identification of rescue workers were subjects that needed planning and coordination. The large numbers of volunteers and lack of communication was a big problem for the emergency managers.
Mr. John O’Donoghue, T.D. Minister, Justice, Equality and Law Reform, Ireland spoke on a subject that is of great interest to me. He spoke of new initiatives and projects in the European Union (EU)
designed to combat narco-terrorism by freezing assets of those engaged in terrorism and identifying international money-laundering by new and improved intelligence.
See an article “Magic Bullet in the War on Drugs”
Charles Strozier, Professor of History, John Jay College, Director of the Center on Violence and Human Survival, stressed the psychological trauma that the September 11th has had on those who were actually
present, near ground zero who witnessed the attack, those who were a short distance from the scene, yet could experience the effects of the collapse of the towers, and also the effect on those more distant
in Manhattan and other areas. Finally, those who witnessed the events on mass media and were experienced it vicariously. Professor Stozier is also a practicing psychoanalytic psychotherapist. He
touched on the traumatic effects of the irritating odor that rose from ground zero with all the horrible ramifications that it signified. He spoke of the reality of a new type of terrorism that has made its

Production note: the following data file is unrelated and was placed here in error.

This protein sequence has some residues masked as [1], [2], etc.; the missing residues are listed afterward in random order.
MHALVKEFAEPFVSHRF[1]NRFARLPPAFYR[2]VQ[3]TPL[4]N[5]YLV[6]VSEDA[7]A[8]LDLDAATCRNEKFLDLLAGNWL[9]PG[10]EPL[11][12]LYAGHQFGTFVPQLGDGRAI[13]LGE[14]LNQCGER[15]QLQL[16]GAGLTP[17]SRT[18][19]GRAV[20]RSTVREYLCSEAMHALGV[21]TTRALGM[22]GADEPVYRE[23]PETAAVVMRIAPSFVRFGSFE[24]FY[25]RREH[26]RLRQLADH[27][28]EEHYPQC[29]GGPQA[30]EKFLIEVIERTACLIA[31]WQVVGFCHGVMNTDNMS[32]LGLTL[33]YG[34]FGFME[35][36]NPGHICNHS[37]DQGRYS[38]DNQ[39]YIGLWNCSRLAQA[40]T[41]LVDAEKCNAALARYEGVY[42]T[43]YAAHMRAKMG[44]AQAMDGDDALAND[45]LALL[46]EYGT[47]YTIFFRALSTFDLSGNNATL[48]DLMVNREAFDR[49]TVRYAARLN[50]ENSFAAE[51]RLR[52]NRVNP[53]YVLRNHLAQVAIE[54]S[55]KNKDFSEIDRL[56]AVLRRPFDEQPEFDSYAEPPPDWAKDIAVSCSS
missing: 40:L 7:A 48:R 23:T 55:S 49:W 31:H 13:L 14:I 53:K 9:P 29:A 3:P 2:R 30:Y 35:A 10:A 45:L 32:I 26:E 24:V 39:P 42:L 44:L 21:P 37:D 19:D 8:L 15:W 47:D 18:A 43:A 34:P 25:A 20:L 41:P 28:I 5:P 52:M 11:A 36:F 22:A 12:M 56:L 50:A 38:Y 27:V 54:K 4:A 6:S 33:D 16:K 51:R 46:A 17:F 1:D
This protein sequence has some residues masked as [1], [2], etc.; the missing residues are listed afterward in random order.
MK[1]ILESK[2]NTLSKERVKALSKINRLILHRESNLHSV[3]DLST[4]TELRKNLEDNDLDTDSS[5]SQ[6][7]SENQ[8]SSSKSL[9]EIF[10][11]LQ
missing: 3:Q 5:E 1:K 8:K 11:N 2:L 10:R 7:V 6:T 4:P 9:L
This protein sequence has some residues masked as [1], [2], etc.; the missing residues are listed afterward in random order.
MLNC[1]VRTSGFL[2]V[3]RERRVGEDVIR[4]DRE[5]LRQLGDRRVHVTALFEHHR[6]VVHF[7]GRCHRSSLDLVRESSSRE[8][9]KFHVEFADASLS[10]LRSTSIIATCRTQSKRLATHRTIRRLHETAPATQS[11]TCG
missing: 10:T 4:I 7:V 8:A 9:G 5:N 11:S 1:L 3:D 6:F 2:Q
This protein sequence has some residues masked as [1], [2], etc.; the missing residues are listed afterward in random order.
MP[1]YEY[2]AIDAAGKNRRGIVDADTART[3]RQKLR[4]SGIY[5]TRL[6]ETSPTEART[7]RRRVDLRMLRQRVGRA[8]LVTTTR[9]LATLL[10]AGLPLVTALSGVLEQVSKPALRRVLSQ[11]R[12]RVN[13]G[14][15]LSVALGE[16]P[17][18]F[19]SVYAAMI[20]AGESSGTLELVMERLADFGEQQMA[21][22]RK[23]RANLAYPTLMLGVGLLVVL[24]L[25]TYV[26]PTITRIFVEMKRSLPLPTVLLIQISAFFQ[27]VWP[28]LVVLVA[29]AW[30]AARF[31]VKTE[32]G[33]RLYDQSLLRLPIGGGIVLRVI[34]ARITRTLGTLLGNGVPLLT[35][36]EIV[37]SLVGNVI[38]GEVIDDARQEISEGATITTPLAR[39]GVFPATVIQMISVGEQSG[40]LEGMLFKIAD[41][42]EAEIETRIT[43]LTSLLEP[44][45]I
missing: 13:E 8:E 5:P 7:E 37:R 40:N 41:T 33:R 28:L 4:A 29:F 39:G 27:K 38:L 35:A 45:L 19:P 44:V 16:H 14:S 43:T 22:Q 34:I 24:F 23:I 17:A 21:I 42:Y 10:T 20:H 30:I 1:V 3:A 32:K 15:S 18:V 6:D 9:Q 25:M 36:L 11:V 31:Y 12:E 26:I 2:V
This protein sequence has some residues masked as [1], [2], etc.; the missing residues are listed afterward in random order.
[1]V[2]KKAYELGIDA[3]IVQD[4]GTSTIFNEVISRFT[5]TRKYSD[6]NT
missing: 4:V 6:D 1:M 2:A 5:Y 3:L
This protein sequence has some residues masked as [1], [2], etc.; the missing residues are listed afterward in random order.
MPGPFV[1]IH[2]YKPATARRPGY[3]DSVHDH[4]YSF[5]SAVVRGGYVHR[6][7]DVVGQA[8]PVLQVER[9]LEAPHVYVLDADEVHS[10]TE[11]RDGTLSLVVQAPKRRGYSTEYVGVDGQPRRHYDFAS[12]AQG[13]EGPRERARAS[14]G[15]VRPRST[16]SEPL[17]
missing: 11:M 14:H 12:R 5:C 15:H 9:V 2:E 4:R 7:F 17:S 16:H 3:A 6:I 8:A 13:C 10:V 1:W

appearance upon the world stage. The old form of terrorism was rational and perhaps politically motivated with understandable goals. The new form of terrorism was based on religious or as he says
“apocalyptic” ideas. The goals of the new terrorism are outside space and time. He went on to assert that there is now a “paranoid style in politics” whereby the new breed of terrorists believe that there is
an international conspiracy, and the existence of a great “enemy”. The new terrorists are motivated to “save the world by destroying it”.
John Odermatt, Deputy Chief, NYPD spoke of the need for an “All Hazards Plan” in emergency management.
Charles Blaich, Deputy Chief, FDNY recalled how he
responded off-duty with other members of the FDNY on the Staten Island Ferry and witnessed the collapse of the South Tower as the ferry was about to dock.
He went on to the scene and witnessed the calamity up